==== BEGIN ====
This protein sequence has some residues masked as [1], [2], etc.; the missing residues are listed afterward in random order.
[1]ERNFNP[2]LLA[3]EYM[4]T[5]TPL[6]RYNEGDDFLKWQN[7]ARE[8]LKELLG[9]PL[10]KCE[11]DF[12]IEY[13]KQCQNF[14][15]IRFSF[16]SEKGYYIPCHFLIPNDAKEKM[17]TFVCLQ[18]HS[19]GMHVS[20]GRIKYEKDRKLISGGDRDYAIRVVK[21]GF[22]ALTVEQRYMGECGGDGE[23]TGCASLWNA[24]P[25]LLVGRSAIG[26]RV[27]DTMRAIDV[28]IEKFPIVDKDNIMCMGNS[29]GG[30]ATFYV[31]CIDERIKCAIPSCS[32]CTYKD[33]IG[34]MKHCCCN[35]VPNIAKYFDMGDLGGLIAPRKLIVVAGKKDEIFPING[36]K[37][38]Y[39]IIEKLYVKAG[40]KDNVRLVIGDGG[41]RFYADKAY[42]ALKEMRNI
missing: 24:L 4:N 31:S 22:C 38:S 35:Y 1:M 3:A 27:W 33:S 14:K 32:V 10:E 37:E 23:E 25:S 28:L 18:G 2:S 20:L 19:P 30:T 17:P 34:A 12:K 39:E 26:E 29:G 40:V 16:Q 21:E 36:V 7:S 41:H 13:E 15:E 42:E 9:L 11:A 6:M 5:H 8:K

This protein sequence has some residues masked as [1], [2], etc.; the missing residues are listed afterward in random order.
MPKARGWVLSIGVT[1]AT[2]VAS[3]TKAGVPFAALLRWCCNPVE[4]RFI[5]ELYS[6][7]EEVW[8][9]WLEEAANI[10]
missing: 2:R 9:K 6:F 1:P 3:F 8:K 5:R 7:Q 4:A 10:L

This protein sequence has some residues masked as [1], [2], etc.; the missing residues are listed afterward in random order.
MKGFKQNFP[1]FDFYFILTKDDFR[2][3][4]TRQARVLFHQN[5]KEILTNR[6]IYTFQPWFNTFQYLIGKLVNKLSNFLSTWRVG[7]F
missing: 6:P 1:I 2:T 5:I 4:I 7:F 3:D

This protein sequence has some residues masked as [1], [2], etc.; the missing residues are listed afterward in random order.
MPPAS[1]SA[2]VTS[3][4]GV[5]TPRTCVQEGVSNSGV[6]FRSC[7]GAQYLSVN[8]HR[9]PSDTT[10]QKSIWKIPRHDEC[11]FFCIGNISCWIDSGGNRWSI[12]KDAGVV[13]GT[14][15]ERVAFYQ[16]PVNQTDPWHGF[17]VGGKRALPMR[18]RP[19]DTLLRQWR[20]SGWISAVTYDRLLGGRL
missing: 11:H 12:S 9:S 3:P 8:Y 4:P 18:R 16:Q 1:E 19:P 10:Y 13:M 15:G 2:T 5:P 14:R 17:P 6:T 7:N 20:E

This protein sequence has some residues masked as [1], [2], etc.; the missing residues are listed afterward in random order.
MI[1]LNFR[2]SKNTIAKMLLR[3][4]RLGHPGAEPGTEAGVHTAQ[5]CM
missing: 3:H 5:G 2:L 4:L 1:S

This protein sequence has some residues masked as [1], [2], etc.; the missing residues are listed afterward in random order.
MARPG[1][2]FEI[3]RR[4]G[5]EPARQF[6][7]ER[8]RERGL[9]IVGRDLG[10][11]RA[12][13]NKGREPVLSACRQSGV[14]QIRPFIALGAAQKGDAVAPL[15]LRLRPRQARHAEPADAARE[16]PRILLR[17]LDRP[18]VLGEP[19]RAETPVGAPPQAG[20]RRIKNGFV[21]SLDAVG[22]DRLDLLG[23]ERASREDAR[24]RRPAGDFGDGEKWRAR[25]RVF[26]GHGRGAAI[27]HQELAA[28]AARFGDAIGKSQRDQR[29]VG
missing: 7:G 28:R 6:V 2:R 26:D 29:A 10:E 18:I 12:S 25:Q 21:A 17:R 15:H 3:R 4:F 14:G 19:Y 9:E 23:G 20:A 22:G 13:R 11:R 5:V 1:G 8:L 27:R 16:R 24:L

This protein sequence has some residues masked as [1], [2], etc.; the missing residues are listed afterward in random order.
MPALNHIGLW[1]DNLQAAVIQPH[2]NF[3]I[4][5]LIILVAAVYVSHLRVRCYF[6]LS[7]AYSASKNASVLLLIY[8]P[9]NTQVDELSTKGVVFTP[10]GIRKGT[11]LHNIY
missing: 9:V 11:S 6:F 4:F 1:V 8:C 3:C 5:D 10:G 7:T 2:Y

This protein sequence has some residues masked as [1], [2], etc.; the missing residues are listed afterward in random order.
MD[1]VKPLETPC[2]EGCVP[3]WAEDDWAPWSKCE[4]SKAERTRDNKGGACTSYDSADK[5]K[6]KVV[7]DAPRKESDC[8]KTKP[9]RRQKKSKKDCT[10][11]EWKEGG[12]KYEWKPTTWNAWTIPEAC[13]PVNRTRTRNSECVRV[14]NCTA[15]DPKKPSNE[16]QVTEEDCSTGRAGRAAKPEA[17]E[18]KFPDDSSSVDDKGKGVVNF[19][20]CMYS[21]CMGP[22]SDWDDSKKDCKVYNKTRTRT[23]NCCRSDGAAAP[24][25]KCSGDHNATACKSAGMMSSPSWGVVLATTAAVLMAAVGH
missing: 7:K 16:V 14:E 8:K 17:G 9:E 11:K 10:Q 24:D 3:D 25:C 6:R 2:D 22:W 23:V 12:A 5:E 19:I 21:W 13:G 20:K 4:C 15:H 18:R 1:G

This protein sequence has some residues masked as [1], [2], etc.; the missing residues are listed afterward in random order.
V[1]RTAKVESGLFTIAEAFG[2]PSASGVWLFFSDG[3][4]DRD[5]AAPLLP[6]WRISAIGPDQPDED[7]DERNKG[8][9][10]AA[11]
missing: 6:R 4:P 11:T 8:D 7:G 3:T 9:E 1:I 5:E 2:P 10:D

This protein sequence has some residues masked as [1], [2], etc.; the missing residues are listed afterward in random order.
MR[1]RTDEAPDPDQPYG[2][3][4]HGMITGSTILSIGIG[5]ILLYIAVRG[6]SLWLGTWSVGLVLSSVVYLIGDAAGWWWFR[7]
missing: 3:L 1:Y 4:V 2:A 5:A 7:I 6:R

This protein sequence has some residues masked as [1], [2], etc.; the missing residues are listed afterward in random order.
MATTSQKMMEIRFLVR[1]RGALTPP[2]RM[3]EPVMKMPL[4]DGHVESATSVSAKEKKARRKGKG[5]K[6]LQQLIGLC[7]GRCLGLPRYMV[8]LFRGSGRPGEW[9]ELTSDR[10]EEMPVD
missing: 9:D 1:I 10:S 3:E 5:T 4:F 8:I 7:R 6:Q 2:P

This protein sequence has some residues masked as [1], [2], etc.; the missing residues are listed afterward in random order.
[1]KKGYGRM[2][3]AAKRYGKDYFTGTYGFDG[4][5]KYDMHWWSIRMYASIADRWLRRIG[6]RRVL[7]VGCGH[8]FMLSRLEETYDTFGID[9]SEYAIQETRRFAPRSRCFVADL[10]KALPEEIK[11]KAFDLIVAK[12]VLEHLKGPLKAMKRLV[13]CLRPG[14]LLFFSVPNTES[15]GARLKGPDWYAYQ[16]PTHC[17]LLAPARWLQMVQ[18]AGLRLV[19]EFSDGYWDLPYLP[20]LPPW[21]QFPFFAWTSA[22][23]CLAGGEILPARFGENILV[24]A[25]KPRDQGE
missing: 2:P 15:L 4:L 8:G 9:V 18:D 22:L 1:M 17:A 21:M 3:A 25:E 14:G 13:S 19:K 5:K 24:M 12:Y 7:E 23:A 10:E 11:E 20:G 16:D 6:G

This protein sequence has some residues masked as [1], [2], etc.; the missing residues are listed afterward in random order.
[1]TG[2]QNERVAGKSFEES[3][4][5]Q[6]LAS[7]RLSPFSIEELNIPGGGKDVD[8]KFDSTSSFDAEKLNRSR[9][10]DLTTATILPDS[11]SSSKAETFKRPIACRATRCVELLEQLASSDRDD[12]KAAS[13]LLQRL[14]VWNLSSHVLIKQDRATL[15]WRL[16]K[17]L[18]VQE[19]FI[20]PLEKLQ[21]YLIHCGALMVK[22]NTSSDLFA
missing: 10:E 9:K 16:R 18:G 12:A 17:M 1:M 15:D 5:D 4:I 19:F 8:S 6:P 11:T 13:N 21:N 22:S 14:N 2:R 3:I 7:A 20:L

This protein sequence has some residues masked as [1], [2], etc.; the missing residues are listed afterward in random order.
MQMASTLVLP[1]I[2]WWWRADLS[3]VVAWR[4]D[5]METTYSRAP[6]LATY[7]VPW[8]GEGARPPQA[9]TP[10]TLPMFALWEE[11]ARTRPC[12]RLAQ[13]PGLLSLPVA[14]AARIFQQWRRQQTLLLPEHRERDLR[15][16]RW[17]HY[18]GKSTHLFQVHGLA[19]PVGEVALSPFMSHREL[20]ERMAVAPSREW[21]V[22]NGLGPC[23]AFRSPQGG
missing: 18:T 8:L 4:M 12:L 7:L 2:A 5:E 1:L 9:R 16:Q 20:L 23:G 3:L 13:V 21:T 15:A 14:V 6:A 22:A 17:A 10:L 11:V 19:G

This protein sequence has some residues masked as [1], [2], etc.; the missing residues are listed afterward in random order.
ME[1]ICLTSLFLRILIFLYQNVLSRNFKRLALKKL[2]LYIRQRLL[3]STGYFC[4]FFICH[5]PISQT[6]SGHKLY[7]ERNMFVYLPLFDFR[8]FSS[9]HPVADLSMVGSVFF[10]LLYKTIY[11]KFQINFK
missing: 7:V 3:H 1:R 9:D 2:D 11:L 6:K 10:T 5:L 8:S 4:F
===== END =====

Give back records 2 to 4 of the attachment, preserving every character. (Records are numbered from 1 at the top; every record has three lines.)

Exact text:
This protein sequence has some residues masked as [1], [2], etc.; the missing residues are listed afterward in random order.
MPKARGWVLSIGVT[1]AT[2]VAS[3]TKAGVPFAALLRWCCNPVE[4]RFI[5]ELYS[6][7]EEVW[8][9]WLEEAANI[10]
missing: 2:R 9:K 6:F 1:P 3:F 8:K 5:R 7:Q 4:A 10:L

This protein sequence has some residues masked as [1], [2], etc.; the missing residues are listed afterward in random order.
MKGFKQNFP[1]FDFYFILTKDDFR[2][3][4]TRQARVLFHQN[5]KEILTNR[6]IYTFQPWFNTFQYLIGKLVNKLSNFLSTWRVG[7]F
missing: 6:P 1:I 2:T 5:I 4:I 7:F 3:D

This protein sequence has some residues masked as [1], [2], etc.; the missing residues are listed afterward in random order.
MPPAS[1]SA[2]VTS[3][4]GV[5]TPRTCVQEGVSNSGV[6]FRSC[7]GAQYLSVN[8]HR[9]PSDTT[10]QKSIWKIPRHDEC[11]FFCIGNISCWIDSGGNRWSI[12]KDAGVV[13]GT[14][15]ERVAFYQ[16]PVNQTDPWHGF[17]VGGKRALPMR[18]RP[19]DTLLRQWR[20]SGWISAVTYDRLLGGRL
missing: 11:H 12:S 9:S 3:P 8:Y 4:P 18:R 16:Q 1:E 19:P 10:Y 13:M 15:G 2:T 5:P 14:R 17:P 6:T 7:N 20:E